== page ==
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RSS FeedsRemote Sensing, Vol. 11, Pages 2206: Microwave Land Emissivity Calculations over the Qinghai-Tibetan Plateau Using FY-3B/MWRI Measurements (Remote Sensing)


20 september 2019 21:00:08

Remote Sensing, Vol. 11, Pages 2206: Microwave Land Emissivity Calculations over the Qinghai-Tibetan Plateau Using FY-3B/MWRI Measurements (Remote Sensing)

The Qinghai-Tibetan plateau plays an important role in climate change with its unique characteristics, and the surface emissivity is an important parameter to describe the surface characteristics. It is also very important for the accurate retrieval of surface and atmospheric parameters. Different types of surface features have their own radiation characteristics due to their differences in structure, water content and roughness. In this study, the microwave land surface emissivity (10.65, 18.7, 23.8, 36.5 and 89 GHz) of the Qinghai-Tibetan Plateau was calculated using the simplified microwave radiation transmission equation under clear atmospheric conditions based on Level 1 brightness temperatures from the Microwave Radiation Imager onboard the FY-3B meteorological satellite (FY-3B/MWRI) and the National Centers for Environmental Prediction Final (NCEP-FNL) Global Operational Analysis dataset. Furthermore, according to the IGBP (International Geosphere-Biosphere Program) classified data, the spectrum and spatial distribution characteristics of microwave surface emittance in Qinghai-Tibetan plateau were further analyzed. The results show that almost all 16 types of emissivity from IGBP at dual-polarization (vertical and horizontal) increase with the increase of frequency. The spatial distribution of the retrieving results is in line with the changes of surface cover types on the Qinghai-Tibetan plateau, showing the distribution characteristics of large polarization difference of surface emissivity in the northwest and small polarization difference in the southeast, and diverse vegetation can be clearly seen in the retrieving results. In addition, the emissivity is closely related to the type of land surface. Since the emissivity of vegetation is higher than that of bare soil, the contribution of bare soil increases and the surface emissivity decreases as the density of vegetation decreases. Finally, the source of retrieval error was analyzed. The errors in calculating the surface emissivity might mainly come from spatiotemporal collocation of reanalysis data with satellite measurements, the quality of these auxiliary datasets and cloud and precipitation pixel discrimination scheme. Further quantitative analysis of these errors is required, and even standard procedures may need to be improved as well to improve the accuracy of the calculation. Digg Facebook Google StumbleUpon Twitter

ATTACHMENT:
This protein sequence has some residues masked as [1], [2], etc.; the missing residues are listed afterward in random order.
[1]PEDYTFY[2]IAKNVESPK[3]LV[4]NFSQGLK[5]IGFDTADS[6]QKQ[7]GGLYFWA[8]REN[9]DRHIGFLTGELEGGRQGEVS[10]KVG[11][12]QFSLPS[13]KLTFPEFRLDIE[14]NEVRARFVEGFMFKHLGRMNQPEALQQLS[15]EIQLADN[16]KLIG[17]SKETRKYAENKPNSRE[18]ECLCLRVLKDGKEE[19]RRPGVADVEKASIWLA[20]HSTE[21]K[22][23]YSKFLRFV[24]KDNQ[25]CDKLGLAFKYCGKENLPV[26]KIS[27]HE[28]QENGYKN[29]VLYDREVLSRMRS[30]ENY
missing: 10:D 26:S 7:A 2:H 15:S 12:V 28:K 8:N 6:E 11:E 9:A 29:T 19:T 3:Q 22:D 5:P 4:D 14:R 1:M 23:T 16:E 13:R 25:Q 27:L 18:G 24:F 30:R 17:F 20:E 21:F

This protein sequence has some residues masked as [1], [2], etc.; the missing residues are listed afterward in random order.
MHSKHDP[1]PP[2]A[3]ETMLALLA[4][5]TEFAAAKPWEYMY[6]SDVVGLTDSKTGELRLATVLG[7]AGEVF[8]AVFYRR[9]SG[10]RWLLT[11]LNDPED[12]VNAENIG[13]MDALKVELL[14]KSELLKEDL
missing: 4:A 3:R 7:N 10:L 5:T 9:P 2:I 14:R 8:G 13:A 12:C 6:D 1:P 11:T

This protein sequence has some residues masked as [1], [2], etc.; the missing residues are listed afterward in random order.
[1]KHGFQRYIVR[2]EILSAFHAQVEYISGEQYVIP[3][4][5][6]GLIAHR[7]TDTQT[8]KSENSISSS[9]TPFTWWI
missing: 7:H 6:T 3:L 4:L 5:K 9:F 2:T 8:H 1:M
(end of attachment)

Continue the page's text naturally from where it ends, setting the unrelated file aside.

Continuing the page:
45 viewsCategory: Geology, Physics
Remote Sensing, Vol. 11, Pages 2192: Decreasing Trend of Geohazards Induced by the 2008 Wenchuan Earthquake Inferred from Time Series NDVI Data (Remote Sensing)
Remote Sensing, Vol. 11, Pages 2209: Quantitative Phenotyping of Northern Leaf Blight in UAV Images Using Deep Learning (Remote Sensing)
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